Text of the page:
We plan our life without any thought of when it may end, so says the central character in the first issue of Hexes. It is with that in mind that we meet Brendan, a little boy wandering the woods near his home until he meets a strange, hulk of a man who tells him he’s going to die soon. He’s quite insistent about in fact. The book then jumps forward several years as Brendan moves back into his empty family home with the help of a friend who’s really more ‘the one that got away’. The narrative jumps back and forward from childhood to Brendan’s extended stay in his old house, where he begins seeing a child-like apparition haunting his hallways. Hexes is an unsettling, all too real feeling story despite its supernatural leanings. Fear of death, isolation in an old house, these are classic horror tropes, but what Hexes does brilliantly is weave it around a childhood scare that may or may not have just been a coincidence. The art has a gorgeous, bleary eyed quality that enhances the line between tangible fear and imaginary dreamscape, with the backgrounds projecting a constant sense of foreboding into every panel. The subsequent Hexes books are totally unrelated so don’t get too attached to these people. This is a comic for folks who like their questions left unanswered and their eyes all teary.
BRAM STOKER’S DRACULA – WRITTEN BY ROY THOMAS, ART BY MIKE MIGNOLA,
PUBLISHED BY TOPPS COMICS
I make no apologies about being a sucker for a good movie adaptation, but I must beg forgiveness for not knowing that the 1992 Francis Ford Coppola version of Dracula had been adapted, let alone drawn by a reasonably unknown Mike Mignola. Published by Topps (they of trading cards and chewing gum) to coincide with the release of the movie, they break the story down into four issues. While the movie is something of a love/hate experience among horror fans, one thing you can’t deny is the design of that film is really something to behold. So filter that through the man who gave us Hellboy and you have some of the most gorgeous comics you’ll ever see. While Mignola’s style is slightly less refined and dare I say, blocky than we’ve come to know, it was made for Dracula. In fact, if it turned out that he was secretly responsible for the whole idea and the movie was really an adaptation of the comic, then I’d quite happily swallow that. Whether it’s the Harker hungry brides, the man-wolf and bat Dracula’s, or the carnage of the former Prince Vlad, Mignola’s art is exquisite. Adapting a script into a comic is not as easy as one might think, and Roy Thomas does so effortlessly. But then he is the man who brought Conan the Barbarian to the American comic book and succeeded Stan Lee as the Marvel editor-in-chief, so if anyone has the chops, he does. Hunting these down will take Van Helsing like resolve, and the odds of finding them bagged along with their original trading cards are about the same as a Romanian vampire Prince finding his long dead lover reincarnated on the streets of Victorian London. But it shouldn’t stop you from trying.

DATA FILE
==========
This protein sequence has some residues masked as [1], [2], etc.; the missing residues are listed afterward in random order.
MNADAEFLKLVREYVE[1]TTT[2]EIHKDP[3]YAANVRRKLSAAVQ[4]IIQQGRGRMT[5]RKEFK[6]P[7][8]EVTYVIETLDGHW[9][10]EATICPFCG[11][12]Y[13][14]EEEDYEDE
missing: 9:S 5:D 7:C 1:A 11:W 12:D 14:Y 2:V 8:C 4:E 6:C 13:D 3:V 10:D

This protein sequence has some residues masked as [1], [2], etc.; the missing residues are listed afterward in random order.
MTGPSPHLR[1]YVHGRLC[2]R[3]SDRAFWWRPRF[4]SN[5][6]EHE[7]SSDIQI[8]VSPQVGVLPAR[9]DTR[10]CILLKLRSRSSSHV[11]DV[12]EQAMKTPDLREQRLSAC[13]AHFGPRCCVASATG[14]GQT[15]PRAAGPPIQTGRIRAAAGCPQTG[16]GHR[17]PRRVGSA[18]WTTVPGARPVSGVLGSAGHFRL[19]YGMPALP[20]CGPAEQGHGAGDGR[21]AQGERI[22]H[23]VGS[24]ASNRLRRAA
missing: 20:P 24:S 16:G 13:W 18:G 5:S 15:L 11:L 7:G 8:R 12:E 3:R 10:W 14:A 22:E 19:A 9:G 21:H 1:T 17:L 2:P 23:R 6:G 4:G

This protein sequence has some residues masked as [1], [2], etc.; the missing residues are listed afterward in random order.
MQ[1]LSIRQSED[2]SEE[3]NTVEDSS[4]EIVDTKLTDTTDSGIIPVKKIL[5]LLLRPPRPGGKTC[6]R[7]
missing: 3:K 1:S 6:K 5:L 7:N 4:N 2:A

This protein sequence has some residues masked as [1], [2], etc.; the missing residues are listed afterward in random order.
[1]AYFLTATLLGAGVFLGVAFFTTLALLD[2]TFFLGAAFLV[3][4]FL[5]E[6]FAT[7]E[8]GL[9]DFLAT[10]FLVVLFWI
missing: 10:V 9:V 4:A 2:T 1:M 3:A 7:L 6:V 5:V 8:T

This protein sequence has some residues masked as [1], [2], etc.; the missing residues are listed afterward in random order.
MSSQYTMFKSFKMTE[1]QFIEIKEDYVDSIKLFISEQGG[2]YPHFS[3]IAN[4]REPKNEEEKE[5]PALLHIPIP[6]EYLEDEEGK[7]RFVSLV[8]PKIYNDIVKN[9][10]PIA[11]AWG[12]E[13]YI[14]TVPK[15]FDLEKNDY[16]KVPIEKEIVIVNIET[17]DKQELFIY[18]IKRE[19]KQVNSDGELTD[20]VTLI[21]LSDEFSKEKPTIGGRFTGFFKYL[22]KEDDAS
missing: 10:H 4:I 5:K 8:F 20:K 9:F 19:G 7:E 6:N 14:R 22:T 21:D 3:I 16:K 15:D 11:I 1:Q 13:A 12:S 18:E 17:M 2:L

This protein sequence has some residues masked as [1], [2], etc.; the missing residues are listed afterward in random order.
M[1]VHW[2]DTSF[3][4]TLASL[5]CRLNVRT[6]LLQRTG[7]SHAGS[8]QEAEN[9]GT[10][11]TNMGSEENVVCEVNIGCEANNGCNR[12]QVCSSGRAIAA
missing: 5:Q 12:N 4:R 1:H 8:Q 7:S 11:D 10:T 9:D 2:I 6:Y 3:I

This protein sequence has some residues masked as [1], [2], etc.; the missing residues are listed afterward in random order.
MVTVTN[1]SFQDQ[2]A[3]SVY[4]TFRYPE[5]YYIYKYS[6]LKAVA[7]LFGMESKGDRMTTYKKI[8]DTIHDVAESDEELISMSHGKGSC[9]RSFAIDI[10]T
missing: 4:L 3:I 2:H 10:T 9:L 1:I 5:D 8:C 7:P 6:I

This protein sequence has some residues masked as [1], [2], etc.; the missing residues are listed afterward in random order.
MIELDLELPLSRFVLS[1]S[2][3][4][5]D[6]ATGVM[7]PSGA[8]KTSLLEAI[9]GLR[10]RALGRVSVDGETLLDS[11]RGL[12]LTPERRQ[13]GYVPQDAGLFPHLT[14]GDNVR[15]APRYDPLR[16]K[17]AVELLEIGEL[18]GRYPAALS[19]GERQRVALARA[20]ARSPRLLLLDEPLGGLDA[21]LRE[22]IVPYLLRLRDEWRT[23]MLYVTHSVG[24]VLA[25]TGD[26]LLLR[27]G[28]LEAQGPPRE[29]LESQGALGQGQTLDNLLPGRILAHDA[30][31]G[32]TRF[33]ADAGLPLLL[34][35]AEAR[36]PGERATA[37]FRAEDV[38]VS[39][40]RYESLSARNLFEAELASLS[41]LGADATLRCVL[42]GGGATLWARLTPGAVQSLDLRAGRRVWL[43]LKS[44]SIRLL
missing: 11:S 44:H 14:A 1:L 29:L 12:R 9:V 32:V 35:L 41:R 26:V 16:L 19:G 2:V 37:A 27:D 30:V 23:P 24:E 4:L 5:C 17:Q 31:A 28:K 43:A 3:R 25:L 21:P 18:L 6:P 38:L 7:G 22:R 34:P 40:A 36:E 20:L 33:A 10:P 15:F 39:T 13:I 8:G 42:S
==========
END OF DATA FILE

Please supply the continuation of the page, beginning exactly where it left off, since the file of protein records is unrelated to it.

UZUMAKI – WRITTEN AND DRAWN BY JUNJI ITO, PUBLISHED BY VIZ MEDIA
Whoever said save the best for last was on to something, as that’s just what I’ve done. There are horror stories that tap into our primal fears, bed time tales that compel us to keep the light on, or campfire stories that make us dwell on our histories. Well screw all of that! How about something that will leave you as rattled and twisted as it’s concept? Uzumaki tells the story of a small Japanese coastal town that is literally haunted by spirals. They hypnotize the townsfolk and the environment into an obsession with spiral patterns so if they aren’t trying to create them then they are being possessed by them. This yields some bizarre, alarming and absolutely horrific results, from a human Jack-in-the- Box, to murderous living hair, actual creepy pasta and slug children. No spiral is too weird, no death too mind boggling. ‘Master of Horror’ is not a title that comes with an actual badge, but if it was then it should be pinned to Junji Ito. The palpable dread of a good horror film is transferred to the page so precisely that it’s on a par to the movie theatre experience. I can think of no better example of a horror comic. Read it, squirm, check your household for anything spiral, and revel in the utterly bonkers, nerve shredding tome that is Uzumaki.